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new to caring and feel guilty - Carers UK Forum

new to caring and feel guilty

Tell us a bit about yourself here.
I am new to caring. Both my parents have cancer and other illnesses. I also have a young family and am a single mum. If I spend to much time with my parents I feel guilty on my children and when im with my children I feel guilty about my parents. Will this feeling ever go away.
Hi Michele and welcome,

It's hard being a carer, you sometimes feel like you can't do right for doing wrong and your best attempts are never good enough. It's particularly hard in the beginning when you are trying to adjust.
It's kind of a ticklist here, but very important...who is supporting you?
Have you had a carers assessment from your local social services?..they are duty bound by law to do this.
Are your parents linked in with relevant services regarding their illnesses? (for example Macmillan)
Have you spoken to citizens advice/carers uk about benefits entitlements?
What sort of attitude do your parents have towards you? Are they 'demanding' and expect you to drop everytihng to rush to them and sort things out for them? Or do they recognise that your first responsibility is to your children? That is, after all, the primary duty of parents - to be parents (and your own parents should recognise that is YOUR primary duty).

I'm not saying your parents should be ignored, but their needs should not come before their grand-children's, unless there is a conflict - except, perhaps, in cases of emergencies, or if you are currently sorting out things for your parents in the wake of their diagnoses, or if they are currently in treatment, but that is only temporary and then you will not have to do quite so much for them?

If you are worried about their treatment for cancer, and what the outcomes are likely to be, I definitely recommend you ask questions on whatever cancer forums are appropriate for their cancers (it's grim, most horribly, that both of them are ill!) and a good one to start with is the Macmillan community forum (apols if that's something you've done ages ago.)

Guilt goes with the territory, even when you've made a rational decision on how to apportion your time and concern. But guilt is a very, very negative and 'useless' emotion - if you are doing what you consider to be right, then however guilty you feel about whichever (parents or children) is getting 'less' of you, that won't improve the level of care or concern you are offering. However, easier said than done, when it comes to banishing guilt.

I do hope you are (somehow) getting some 'me time' for yourself, as if you run yourself too ragged, then you will collapse under the double whammy strain of catering to two sets of people (parents and children) relying on you....

All the best possible, stuck as you are as the 'sandwich' generation....not easy.... not easy at all.
Hi Michelle, I've been a multiple carer too, and it's hard work. In recent years, I've been juggling the needs of a son with severe learning difficulties, and my disabled housebound mum. I have health problems of my own. In the end I worked out my son came first, and mum completely understands that. If I did too much, I'd get ill again. So I gradually became mum's care organiser, rather than care giver. Social Services arranged carers 3 times a day to do the basic washing and feeding, mum employed a cleaner, leaving me free to deal with finances, anything which was broken, the garden, fences, etc. etc. As cancer is a progressive illness, the needs of your parents will increase. I would suggest that first of all you write a list of everything you do for them, and then work out how work can be avoided. Do away with flower borders, get a dishwasher, a washer/dryer, put away anything which isn't essential. Ask them to employ a cleaner. I know they won't like a stranger in the house, but they will get used to it. I had counselling when I was struggling, when mum was dropping unsubtle hints about how she would like a "live in" daughter after my husband died. The counsellor made me realise that I never ever said No to mum, that was how I was brought up. He taught me that it was OK to say No, that I needed to manage mum's expectations. Just because she couldn't do something didn't mean I had to do it. Mum always had a written list of jobs for me. The more I did, the more I was given. So I adopted a strict "one at a time" policy. I would do whatever I thought was most important, and agree to do the rest "later". This sounds unkind in some ways, but it helped me so much. After an illness, mum has now gone into permanent nursing care, and I'm selling her house. I know that I always did the best I could for mum (and the other parents when they needed me) but I wasn't Superwoman. As a mum, your children must be your first responsibility. They have a right to a happy childhood, to a mum who isn't always tired from caring, so you need to balance competing needs as much as possible. How about having a regular "rota"? Weekends should be exclusively for the children, Monday doing jobs at your house, Tuesday and Thursday primarily mum and dad's days, Wednesday as "me" time for you, Friday shopping. These are just a few ideas which worked well for me, but obviously everyone's situation is different. Only you know if they might help.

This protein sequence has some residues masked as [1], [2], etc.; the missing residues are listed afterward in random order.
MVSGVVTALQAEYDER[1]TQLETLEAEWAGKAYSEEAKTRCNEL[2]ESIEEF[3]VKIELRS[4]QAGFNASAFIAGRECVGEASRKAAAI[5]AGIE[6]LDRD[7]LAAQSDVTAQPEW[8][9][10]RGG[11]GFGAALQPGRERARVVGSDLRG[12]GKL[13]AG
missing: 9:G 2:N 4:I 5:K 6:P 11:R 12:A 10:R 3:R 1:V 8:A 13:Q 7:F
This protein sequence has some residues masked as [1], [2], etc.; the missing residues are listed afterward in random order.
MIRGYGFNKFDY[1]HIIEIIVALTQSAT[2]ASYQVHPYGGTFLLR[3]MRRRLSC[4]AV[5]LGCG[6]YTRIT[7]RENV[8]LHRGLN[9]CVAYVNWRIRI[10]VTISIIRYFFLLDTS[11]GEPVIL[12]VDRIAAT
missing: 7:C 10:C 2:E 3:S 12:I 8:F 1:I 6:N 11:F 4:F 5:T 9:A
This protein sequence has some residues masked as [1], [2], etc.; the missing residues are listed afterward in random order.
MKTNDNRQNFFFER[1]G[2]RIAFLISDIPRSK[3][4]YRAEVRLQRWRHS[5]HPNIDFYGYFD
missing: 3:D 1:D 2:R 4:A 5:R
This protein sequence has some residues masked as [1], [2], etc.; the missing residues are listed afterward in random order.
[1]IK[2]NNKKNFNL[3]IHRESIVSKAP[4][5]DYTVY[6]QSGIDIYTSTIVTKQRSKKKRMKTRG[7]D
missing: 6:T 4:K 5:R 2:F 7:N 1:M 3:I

Hi Michelle,
I am a former carer, first to my Mum and then my Husband, unfortunately guilt seems to come with the territory, it is hard to adjust and juggle everything.
Wish I had words of wisdom for you, but just make sure you make time for yourself as well.
are there other family members who could pitch in?
love Phoebe xx